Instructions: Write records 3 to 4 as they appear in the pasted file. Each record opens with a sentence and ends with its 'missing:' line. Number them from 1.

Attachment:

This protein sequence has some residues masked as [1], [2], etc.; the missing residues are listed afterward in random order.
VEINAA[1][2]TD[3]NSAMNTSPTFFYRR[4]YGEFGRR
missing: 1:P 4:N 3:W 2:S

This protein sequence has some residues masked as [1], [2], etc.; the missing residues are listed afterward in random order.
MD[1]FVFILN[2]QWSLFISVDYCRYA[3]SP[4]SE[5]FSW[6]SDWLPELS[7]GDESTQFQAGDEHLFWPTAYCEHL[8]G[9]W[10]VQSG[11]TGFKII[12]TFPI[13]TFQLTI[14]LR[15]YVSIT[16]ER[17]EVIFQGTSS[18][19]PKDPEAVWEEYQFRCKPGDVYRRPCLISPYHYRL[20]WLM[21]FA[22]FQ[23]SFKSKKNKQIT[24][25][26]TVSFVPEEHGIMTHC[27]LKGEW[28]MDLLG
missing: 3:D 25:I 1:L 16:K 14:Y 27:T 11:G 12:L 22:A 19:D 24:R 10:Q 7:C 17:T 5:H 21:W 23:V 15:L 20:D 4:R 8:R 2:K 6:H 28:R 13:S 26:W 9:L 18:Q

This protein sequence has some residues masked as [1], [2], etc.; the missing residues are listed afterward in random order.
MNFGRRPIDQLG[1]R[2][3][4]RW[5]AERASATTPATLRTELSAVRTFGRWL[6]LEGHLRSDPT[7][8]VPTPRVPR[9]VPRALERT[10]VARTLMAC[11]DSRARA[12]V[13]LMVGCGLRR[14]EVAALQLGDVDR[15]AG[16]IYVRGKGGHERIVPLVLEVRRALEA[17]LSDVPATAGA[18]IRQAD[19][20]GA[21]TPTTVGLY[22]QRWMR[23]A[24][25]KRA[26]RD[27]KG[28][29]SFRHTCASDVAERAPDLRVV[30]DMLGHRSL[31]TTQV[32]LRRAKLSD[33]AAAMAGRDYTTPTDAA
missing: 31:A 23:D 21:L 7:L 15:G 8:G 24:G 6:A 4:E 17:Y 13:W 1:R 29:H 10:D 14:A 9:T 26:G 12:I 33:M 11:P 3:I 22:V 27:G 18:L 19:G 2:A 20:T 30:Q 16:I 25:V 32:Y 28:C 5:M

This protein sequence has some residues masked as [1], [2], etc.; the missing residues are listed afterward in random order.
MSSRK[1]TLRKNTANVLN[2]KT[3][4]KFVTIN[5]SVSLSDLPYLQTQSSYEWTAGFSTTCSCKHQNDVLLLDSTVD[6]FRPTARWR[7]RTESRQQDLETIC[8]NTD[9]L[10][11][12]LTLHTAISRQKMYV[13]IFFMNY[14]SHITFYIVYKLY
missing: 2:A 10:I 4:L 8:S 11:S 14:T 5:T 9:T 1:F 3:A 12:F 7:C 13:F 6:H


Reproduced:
This protein sequence has some residues masked as [1], [2], etc.; the missing residues are listed afterward in random order.
MNFGRRPIDQLG[1]R[2][3][4]RW[5]AERASATTPATLRTELSAVRTFGRWL[6]LEGHLRSDPT[7][8]VPTPRVPR[9]VPRALERT[10]VARTLMAC[11]DSRARA[12]V[13]LMVGCGLRR[14]EVAALQLGDVDR[15]AG[16]IYVRGKGGHERIVPLVLEVRRALEA[17]LSDVPATAGA[18]IRQAD[19][20]GA[21]TPTTVGLY[22]QRWMR[23]A[24][25]KRA[26]RD[27]KG[28][29]SFRHTCASDVAERAPDLRVV[30]DMLGHRSL[31]TTQV[32]LRRAKLSD[33]AAAMAGRDYTTPTDAA
missing: 31:A 23:D 21:L 7:L 15:G 8:G 24:G 6:A 4:E 17:Y 13:W 1:R 29:H 10:D 14:A 9:T 26:G 12:I 33:M 11:P 3:I 22:V 27:G 18:L 19:G 2:A 20:T 30:Q 16:I 25:V 32:Y 28:C 5:M

This protein sequence has some residues masked as [1], [2], etc.; the missing residues are listed afterward in random order.
MSSRK[1]TLRKNTANVLN[2]KT[3][4]KFVTIN[5]SVSLSDLPYLQTQSSYEWTAGFSTTCSCKHQNDVLLLDSTVD[6]FRPTARWR[7]RTESRQQDLETIC[8]NTD[9]L[10][11][12]LTLHTAISRQKMYV[13]IFFMNY[14]SHITFYIVYKLY
missing: 2:A 10:I 4:L 8:S 11:S 14:T 5:T 9:T 1:F 3:A 12:F 7:C 13:F 6:H